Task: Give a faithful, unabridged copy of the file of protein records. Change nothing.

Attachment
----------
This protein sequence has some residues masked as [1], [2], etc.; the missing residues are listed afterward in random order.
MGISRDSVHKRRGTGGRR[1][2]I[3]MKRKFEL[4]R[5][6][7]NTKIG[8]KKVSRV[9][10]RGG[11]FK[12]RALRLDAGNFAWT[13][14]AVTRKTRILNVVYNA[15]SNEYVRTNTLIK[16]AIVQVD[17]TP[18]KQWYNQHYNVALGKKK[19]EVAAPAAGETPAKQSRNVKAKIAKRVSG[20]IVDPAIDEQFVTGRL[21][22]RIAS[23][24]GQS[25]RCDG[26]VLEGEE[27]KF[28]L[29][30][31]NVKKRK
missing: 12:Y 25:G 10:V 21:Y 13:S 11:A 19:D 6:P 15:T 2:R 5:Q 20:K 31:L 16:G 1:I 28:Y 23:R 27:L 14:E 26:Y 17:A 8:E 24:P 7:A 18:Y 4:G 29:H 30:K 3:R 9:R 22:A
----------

This protein sequence has some residues masked as [1], [2], etc.; the missing residues are listed afterward in random order.
MGISRDSVHKRRGTGGRR[1][2]I[3]MKRKFEL[4]R[5][6][7]NTKIG[8]KKVSRV[9][10]RGG[11]FK[12]RALRLDAGNFAWT[13][14]AVTRKTRILNVVYNA[15]SNEYVRTNTLIK[16]AIVQVD[17]TP[18]KQWYNQHYNVALGKKK[19]EVAAPAAGETPAKQSRNVKAKIAKRVSG[20]IVDPAIDEQFVTGRL[21][22]RIAS[23][24]GQS[25]RCDG[26]VLEGEE[27]KF[28]L[29][30][31]NVKKRK
missing: 12:Y 25:G 10:V 21:Y 13:S 11:A 19:D 6:P 15:T 2:R 5:Q 20:K 31:L 16:G 1:I 28:Y 23:R 27:L 14:E 26:Y 17:A 8:E 24:P 7:A 18:Y 4:G 29:H 30:K 3:R 9:R 22:A